October 26, 2011
Indulgences and the Influence of the Rich
A sad aspect of Christianity’s history occurred during the Middle Ages, when representatives of the church sought money from parishioners through the granting of indulgences. Essentially, pardoners—armed with mandates to collect alms—promised salvation to those who paid for it. Indulgences were seen by Martin Luther as the purchase and sale of salvation and as a way to justify acts of great evil. This was one of the catalysts that ushered in the Protestant Reformation.
Today we see the practice for what it is—barbaric and based primarily upon greed. However, future generations will make the same claim about a similar evil among us. In this nation, where a vast majority of people claim to be Christian, we see political power being bought by the rich, while institutions and processes meant to defend the middleclass are dismantled. A good example of this is how collective bargaining rights have been restricted in many states, even as the influence of a rich few, like the Koch family, grows in ways that brings them unprecedented access.
Why do Christians tolerate this, when their Savior said, “Inasmuch as ye did it not to the least of these, ye did it not to me”? Why, in particular, do the Tea Party faithful applaud draconian budget cuts that cause fire fighters and teachers to lose their jobs, even while the richest among us horde the cash they receive through tax savings?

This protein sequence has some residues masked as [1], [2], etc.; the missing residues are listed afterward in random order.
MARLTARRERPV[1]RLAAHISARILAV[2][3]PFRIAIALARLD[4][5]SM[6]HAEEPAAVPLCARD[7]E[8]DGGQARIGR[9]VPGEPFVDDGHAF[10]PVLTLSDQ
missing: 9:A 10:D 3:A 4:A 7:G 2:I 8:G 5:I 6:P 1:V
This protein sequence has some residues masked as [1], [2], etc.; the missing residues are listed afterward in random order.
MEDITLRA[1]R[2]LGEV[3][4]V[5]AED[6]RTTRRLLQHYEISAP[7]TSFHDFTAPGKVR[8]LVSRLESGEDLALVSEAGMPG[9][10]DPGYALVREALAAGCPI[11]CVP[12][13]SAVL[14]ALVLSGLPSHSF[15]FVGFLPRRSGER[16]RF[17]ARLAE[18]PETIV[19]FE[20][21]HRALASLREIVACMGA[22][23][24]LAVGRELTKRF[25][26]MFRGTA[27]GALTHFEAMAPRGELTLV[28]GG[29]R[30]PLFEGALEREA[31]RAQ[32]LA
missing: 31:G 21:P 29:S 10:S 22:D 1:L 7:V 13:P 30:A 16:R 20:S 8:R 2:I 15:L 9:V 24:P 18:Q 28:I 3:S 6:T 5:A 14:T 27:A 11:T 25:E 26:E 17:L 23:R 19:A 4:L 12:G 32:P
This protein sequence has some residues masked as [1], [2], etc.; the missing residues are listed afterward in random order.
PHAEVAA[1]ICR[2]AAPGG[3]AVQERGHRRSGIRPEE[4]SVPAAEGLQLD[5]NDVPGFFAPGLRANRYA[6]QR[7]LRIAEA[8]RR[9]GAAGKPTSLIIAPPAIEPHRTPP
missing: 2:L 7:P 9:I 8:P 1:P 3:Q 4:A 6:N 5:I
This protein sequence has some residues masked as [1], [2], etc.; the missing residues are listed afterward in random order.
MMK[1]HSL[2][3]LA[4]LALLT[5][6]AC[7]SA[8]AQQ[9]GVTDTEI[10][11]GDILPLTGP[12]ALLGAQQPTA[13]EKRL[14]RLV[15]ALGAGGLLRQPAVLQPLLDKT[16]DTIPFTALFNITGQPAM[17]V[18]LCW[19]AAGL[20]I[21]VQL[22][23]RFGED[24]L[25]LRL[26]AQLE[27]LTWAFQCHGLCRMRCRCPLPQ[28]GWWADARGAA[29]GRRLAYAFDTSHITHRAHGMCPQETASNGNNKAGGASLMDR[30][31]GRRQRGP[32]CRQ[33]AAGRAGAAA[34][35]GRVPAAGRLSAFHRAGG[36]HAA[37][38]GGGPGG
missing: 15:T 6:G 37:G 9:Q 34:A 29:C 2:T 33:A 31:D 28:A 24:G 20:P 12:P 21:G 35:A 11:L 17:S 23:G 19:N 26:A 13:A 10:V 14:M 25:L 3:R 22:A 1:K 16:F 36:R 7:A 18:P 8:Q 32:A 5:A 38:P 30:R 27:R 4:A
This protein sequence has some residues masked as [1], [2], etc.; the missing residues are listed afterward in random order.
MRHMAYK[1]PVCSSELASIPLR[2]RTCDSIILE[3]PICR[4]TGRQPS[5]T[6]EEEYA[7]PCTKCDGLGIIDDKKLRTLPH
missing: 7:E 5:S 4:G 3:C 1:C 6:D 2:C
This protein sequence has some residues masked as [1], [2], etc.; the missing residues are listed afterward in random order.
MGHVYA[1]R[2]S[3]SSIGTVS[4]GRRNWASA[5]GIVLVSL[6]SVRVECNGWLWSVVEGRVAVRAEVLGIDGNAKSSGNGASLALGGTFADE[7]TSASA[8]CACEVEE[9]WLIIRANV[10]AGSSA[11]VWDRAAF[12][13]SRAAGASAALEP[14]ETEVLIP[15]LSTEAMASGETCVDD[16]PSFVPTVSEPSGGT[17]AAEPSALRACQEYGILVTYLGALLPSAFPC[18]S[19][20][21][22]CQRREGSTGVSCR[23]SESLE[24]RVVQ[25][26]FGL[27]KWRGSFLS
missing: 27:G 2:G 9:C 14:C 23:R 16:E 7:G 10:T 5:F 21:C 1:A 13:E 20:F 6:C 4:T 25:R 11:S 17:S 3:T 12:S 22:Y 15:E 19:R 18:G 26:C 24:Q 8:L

There are two reasons why this occurs. For starters, we’re not Christian—at least not in the way Jesus taught. Hopefully you’ve read compelling evidence that supports that view elsewhere in this blog, but it doesn’t help that Herman Cain—who claims God told him to run for the presidency—says, “If you don't have a job and you're not rich, blame yourself.” Apparently, he believes our primary goal in life should be the acquisition of wealth and shame on anyone who chooses to be a school teacher who’d rather prepare children for life, but can’t keep a job in today’s uneasy economic climate.
But a notion I’ve only alluded to is nearly as important as an explanation for the inequality in our nation. We’re witnessing an institutional corruption that mirrors the indulgences practiced in the Middle Ages. We say our freedom of speech applies to corporations and so we allow them to fund the campaigns of politicians, which they control like an army of ventriloquists’ dummies. Then we watch while wetlands are destroyed to access a few more barrels of oil. We allow the wealthiest corporations in the world to report billions of dollars in profit and pay nothing in taxes. We deregulate an industry that subsequently sells radioactive derivatives to our pension funds in a way that nearly bankrupts us.
Why do we tolerate this?
There are ways to take back our nation. Former Labor Secretary, Robert Reich, has what I think is a great idea. Quite simply, it’s this: Cause all campaign contributions to be put in a blind trust so that candidates don’t know who their donors are. This step should reduce the risk of an inequitable quid pro quo.
Posted by Alan Bahr